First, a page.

Biodata • Gavin is Head of the New Technologies Department at International House Barcelona and Lead Developer for the online language school Santillana Net languages. In the past 8 years he has travelled extensively, helping schools and organisations bridge the ICT-ELT gap. A regular conference goer and contributor to publications in the field of CALL and ICT, he is also author of the Cambridge University Press title "The Internet and The Language Classroom".
Simon Gillow (Cambridge School, Granollers)
Aimed at post intermediate teenage and young adult learners, this seminar takes a practical look at ways of raising learner awareness of language in use, particularly getting students to notice grammar in context. Participants will be asked to consider the effectiveness of a variety of text based tasks.
Biodata • Simon is a teacher and part of the teacher training team at Cambridge School, Granollers. With a background in Spanish secondary and primary education, his main interest area is working with junior and teenage learners. Simon has worked on young learners training programmes and given seminars dealing with areas relevant to young learners, such as making listening materials, teaching grammar and lexis and using texts.
Is teaching grammar to children the same as teaching grammar to adults? If not, why not?
Robin Harris (Cambridge School, Granollers)
This seminar explores the fundamental differences in approaching grammar with children, contrasted with older learners. The focus is on why certain activities work well with children (specifically 10-13 year olds) and why others don't. This talk should be especially useful for teachers who teach both children and adults.
Biodata • Robin has been teaching English since 1994. He has chiefly been centred in Spain, having worked in Santander and Alicante prior to coming to Barcelona. He started at Cambridge School, Granollers in 2000 after spending the previous year working at IH Krakow. Prior to working in TEFL he had a varied career that took him from the civil service via the Yorkshire Post Newspaper and culminated in a stint as an adult literacy tutor. Robin is currently a children's level leader at Cambridge School. Within teaching his special interests include the genres of story telling for children and exploring different techniques for checking meaning.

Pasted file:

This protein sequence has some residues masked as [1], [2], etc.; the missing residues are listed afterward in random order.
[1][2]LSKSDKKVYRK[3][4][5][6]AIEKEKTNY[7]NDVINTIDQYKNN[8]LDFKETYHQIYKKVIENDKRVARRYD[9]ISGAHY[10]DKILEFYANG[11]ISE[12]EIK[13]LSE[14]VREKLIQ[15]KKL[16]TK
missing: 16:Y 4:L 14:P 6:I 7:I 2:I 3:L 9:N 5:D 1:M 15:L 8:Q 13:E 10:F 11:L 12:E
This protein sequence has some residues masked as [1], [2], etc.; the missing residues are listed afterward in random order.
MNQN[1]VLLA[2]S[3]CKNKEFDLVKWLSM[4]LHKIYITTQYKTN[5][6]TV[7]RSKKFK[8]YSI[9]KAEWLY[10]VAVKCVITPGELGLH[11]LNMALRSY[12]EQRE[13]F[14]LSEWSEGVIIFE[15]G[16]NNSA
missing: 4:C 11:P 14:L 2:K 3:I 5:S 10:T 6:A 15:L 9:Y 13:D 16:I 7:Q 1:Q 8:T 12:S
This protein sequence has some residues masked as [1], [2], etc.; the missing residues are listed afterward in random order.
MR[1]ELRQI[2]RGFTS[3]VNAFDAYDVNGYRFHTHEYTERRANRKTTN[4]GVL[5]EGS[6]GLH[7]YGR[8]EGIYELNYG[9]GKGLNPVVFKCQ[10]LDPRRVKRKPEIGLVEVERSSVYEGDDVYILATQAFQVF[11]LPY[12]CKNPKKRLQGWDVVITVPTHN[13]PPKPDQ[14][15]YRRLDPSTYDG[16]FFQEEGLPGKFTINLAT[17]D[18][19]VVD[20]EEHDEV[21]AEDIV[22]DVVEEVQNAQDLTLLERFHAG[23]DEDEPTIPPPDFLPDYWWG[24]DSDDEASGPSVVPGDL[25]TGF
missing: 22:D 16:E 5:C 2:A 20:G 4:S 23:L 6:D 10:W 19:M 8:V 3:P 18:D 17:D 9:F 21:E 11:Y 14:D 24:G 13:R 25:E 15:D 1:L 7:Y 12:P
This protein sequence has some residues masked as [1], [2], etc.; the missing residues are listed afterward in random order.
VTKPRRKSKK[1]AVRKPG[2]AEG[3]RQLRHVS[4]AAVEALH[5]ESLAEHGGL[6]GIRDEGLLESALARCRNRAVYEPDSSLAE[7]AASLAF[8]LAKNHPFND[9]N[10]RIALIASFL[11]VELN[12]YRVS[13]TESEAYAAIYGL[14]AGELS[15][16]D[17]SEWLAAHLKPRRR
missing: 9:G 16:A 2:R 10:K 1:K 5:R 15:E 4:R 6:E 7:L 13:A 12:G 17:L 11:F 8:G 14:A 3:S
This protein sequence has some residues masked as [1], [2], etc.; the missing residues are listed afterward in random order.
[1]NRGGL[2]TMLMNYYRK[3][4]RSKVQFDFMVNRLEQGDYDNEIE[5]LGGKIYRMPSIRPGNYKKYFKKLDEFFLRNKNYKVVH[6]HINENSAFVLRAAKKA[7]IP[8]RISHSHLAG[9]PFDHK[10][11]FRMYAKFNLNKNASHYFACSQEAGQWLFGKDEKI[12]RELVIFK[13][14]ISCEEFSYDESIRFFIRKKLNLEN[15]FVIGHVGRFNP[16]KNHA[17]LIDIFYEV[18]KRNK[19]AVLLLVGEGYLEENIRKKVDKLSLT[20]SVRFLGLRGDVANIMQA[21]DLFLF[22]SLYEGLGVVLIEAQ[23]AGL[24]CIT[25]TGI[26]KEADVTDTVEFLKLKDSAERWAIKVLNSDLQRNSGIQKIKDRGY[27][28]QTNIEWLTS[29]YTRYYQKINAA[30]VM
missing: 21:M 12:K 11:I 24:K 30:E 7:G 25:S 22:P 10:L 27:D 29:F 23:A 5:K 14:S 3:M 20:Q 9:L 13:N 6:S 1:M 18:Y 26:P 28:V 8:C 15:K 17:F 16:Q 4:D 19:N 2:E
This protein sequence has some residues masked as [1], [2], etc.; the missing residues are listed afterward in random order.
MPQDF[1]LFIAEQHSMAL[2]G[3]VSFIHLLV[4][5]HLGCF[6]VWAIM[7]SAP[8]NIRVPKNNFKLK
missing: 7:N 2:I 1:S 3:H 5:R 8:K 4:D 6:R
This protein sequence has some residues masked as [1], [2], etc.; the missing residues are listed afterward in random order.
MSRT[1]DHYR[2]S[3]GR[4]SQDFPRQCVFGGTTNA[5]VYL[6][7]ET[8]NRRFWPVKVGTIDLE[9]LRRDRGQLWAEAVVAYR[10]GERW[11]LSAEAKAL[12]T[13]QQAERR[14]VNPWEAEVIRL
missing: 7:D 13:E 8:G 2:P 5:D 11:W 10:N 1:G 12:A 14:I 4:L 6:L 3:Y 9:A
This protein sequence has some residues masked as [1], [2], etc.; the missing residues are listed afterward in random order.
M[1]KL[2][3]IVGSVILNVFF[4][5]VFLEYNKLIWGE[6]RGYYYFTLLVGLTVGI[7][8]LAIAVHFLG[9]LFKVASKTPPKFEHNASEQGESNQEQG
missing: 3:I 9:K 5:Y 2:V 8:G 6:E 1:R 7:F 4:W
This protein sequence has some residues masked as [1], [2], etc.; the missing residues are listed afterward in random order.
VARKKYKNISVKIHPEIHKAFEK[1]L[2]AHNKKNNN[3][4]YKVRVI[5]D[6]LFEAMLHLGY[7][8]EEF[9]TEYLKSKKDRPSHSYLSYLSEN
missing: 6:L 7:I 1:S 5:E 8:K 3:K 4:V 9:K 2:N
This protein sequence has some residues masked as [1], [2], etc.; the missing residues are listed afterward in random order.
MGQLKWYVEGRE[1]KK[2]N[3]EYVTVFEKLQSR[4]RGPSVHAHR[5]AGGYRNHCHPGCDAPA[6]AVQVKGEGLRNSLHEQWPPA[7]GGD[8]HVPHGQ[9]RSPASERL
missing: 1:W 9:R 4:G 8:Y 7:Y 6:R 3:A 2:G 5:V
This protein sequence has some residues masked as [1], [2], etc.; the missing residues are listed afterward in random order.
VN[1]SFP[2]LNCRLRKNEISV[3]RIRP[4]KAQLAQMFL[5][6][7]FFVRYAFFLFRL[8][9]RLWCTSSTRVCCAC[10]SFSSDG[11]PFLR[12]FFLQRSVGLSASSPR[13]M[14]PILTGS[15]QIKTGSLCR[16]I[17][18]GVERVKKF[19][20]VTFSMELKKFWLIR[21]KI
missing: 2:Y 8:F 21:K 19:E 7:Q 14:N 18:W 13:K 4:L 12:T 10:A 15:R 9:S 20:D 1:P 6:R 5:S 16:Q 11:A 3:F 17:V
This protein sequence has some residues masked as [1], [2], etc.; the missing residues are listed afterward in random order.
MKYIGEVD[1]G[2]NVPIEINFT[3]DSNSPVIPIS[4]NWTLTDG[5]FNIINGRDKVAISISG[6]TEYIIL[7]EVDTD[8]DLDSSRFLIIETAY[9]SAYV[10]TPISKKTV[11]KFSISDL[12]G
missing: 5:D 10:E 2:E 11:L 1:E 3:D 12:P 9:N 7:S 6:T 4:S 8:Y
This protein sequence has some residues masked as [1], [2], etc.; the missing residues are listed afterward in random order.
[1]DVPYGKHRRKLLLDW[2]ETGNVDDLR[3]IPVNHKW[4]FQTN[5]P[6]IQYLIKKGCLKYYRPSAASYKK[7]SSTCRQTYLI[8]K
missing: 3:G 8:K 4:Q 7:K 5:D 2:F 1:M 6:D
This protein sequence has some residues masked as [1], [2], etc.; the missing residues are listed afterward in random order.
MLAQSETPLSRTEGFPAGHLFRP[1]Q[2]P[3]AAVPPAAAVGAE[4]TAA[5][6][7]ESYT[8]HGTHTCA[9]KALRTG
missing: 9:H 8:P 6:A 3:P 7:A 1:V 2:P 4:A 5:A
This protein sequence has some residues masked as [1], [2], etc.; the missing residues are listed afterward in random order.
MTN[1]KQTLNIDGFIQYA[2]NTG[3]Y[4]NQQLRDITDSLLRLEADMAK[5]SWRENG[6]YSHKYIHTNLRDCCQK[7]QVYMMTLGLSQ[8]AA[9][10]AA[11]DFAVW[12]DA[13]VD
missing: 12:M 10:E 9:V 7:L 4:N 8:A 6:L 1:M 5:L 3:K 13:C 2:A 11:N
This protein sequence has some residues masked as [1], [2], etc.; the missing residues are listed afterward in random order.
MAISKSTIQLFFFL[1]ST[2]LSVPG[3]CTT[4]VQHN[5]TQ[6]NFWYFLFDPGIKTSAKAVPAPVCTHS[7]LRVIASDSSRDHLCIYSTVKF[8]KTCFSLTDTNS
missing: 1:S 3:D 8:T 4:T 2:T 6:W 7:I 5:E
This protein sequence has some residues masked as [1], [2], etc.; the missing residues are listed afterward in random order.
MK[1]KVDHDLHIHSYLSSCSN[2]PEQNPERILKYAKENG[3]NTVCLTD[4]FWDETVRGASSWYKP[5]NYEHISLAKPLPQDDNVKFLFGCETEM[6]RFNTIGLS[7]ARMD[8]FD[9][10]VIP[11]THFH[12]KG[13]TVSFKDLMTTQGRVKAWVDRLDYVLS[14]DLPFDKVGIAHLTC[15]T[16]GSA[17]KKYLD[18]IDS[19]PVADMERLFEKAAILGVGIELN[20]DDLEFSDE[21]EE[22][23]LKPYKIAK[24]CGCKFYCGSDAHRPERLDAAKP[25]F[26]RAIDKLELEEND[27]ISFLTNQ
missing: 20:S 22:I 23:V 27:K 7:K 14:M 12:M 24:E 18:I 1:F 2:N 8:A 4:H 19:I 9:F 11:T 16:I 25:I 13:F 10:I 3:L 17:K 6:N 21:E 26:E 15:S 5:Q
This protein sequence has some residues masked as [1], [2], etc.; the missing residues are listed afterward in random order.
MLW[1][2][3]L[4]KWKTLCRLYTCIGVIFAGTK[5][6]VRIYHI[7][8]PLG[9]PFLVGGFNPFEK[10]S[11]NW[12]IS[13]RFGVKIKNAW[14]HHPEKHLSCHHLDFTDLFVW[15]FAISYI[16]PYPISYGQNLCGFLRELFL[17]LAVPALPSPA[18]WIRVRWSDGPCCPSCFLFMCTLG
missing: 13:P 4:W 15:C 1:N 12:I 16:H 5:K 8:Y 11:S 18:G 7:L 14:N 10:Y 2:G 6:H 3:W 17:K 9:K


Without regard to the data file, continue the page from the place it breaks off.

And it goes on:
Watch Your Tone: A Look at Some Rules for Intonation
Jane Howes (Freelance, Spain)
When it comes to rules for intonation, a lot of us are fine with “the tone rises for questions” and a bit stumped after that, struggling to come up with anything more comprehensive and concise. Michael Halliday, functional grammar guru, took on the intonation challenge and came up with a bunch of rules. In this workshop we'll explore a few of them and discuss their classroom applications.
Biodata • Jane has been teaching and teacher training for about 15 years, working mostly in Australia and Asia before coming to Spain in 1998. Based now in Barcelona and working as a freelancer, she has spent the past year working on CELTA courses in Barcelona and Amsterdam, and had three very happy months in Bangkok teaching academic English.
Words in a Box (Teaching and Learning Vocabulary)
Roger Hunt (IH Barcelona)
Activities in which students are asked to match words in boxes to definitions are quite common in ELT coursebooks. But, if the students don´t know what the words mean, how can they match them to a definition? In this workshop we will look at ways of helping students with the meaning of new vocabulary, and at the distinction between 'teaching' and 'learning' vocabulary.
Biodata • Roger has worked for the International House Organisation as a teacher, teacher trainer and educational manager, for over twenty years. He currently works at International House Barcelona.
Community Language Learning
Roger Hunt & Nerina Conte (IH Barcelona)